But here, Allconnect expressly acknowledges that a split panel of the United States Court of Appeals for the Sixth Circuit held that Article III standing existed in a similar data breach situation. Galaria, 663 Fed.Appx. at 388. In Galaria, the Sixth Circuit was faced with a situation like the one at bar where Nationwide employees filed a putative class action after a data breach resulted in the unauthorized release of employees' personal data. The Defendant, Nationwide, argued in part that the plaintiffs did not have Article III standing because they had not alleged a cognizable injury as a result of the data breach.

         The majority in Galaria acknowledged that courts have reached different conclusions on whether plaintiffs had alleged a cognizable injury in data breach situations to confer Article III standing but ultimately concluded that “[p]laintiffs' allegations of a substantial risk of harm, coupled with reasonably incurred mitigation costs, are sufficient to establish a cognizable Article III injury at the pleading stage of the litigation.” Id. at 388-89 (discussing the circuit split and citing cases). In so holding, the Galaria court said, “[A]lthough it might not be literally certain that Plaintiffs' data will be misused . . . there is a sufficiently substantial risk of harm that incurring mitigation costs is reasonable” and that “these costs are a concrete injury suffered to mitigate an imminent harm, and satisfy the injury requirement of Article III standing.” Id.

         Still, the dissenting judge in Galaria stated that the court “need not take sides in the existing circuit split regarding whether an increased risk of identity theft is an Article III injury because, even assuming that it is, the plaintiffs have failed to demonstrate the second prong of Article III standing- causation.” Id. at 392. The dissent would not have reached the Article III issue and instead would have held that the plaintiffs had failed to demonstrate the requisite causal connection between Nationwide's activity and the conduct of third-party hackers that stole employees' personal information. Id. at 393.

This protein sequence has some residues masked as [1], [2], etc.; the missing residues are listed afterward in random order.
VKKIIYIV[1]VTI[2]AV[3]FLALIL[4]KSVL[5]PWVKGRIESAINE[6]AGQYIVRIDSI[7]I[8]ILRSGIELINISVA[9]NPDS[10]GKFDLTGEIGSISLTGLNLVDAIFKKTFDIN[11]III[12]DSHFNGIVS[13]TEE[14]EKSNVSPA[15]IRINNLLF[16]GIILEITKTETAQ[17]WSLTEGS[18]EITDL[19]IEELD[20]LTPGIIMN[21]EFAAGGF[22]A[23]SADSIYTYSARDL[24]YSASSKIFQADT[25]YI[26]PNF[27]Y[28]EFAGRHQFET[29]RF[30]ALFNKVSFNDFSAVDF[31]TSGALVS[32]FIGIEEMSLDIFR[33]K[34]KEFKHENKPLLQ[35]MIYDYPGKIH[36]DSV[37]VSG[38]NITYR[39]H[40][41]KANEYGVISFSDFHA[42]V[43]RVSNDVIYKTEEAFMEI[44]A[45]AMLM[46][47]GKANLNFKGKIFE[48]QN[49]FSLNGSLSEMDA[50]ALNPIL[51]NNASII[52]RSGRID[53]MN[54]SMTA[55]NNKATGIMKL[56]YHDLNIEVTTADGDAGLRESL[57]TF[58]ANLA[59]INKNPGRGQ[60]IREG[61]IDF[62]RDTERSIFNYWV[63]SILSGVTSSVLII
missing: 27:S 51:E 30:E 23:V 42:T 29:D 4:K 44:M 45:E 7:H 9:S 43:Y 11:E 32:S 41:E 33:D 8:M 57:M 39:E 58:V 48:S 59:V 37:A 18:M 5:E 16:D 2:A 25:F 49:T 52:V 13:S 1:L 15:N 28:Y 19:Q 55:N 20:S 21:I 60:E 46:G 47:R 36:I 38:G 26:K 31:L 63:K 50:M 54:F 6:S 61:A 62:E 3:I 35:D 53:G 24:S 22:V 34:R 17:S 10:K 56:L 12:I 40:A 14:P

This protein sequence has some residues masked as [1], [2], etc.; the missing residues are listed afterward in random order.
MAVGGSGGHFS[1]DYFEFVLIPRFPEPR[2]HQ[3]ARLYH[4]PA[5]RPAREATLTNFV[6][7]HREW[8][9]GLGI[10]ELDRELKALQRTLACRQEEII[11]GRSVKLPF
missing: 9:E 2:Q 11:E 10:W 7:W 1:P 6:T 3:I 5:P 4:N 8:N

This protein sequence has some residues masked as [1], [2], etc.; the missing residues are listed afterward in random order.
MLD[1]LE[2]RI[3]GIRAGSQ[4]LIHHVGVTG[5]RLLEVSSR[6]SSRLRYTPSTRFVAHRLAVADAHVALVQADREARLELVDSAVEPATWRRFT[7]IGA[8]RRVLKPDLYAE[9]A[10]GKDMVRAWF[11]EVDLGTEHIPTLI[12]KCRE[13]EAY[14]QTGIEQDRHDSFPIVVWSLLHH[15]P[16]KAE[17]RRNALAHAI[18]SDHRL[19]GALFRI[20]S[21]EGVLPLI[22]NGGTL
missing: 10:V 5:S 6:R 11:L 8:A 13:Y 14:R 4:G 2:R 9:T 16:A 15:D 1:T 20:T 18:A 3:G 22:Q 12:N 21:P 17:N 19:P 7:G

The Galaria decision is technically not binding on this Court since it is an unpublished and non-precedential opinion of the Sixth Circuit. See Plumley v. Austin, 135 S.Ct. 828, 831 (2015) (Thomas, J. and Scalia, J. dissenting) (“[T]he decision below is unpublished and therefore lacks precedential force.”); Fed. R. App. P. 32.1; 6 Cir. R. 32.1.

         Still, Allconnect seems to acknowledge that the Galaria decision is highly persuasive on the issue of standing but “respectfully submit[s] that Galaria's holding appears inconsistent with Clapper's[1] standard and therefore, is incorrectly decided.” [DE 5-1 at 6, Pg ID 65]. But Allconnect has not attempted to distinguish the Galaria holding from this case in a meaningful way. In fact, the Galaria court held that Article III standing existed in a data breach situation that is very similar to the case at bar.

         Here, applying the logic in Galaria, the Plaintiffs have demonstrated that they had to take reasonable steps to mitigate damages from the unauthorized release of their PII to unknown phishing scammers. The Plaintiffs have provided factual information that demonstrates that they have lost time and money as a result of taking steps to protect their personal data and prevent the misuse of that data by scammers. At the very least, the Plaintiffs' mitigation efforts constitute a cognizable injury that is a direct result of the unauthorized release of employees' PII by Allconnect. As such, the Plaintiffs have alleged a sufficient injury in the form of mitigation costs to prevent the misuse of their stolen personal information and have allege a sufficient Article III injury.

         As a result, at the pleading stage, the Plaintiffs in this case have demonstrated Article III standing by alleging that the unauthorized release of their personal data has resulted in a substantial risk of harm paired with mitigation costs. The Court notes that Allconnect argues that Galaria was incorrectly decided but Allconnect has not made any effort to distinguish Galaria from the present case. As a result, any arguments directly attacking the propriety of the holding in Galaria must be presented to the Sixth Circuit, not this Court. Regardless, at the pleading stage, Plaintiffs have provided enough information to demonstrate that they lost time and money, in ...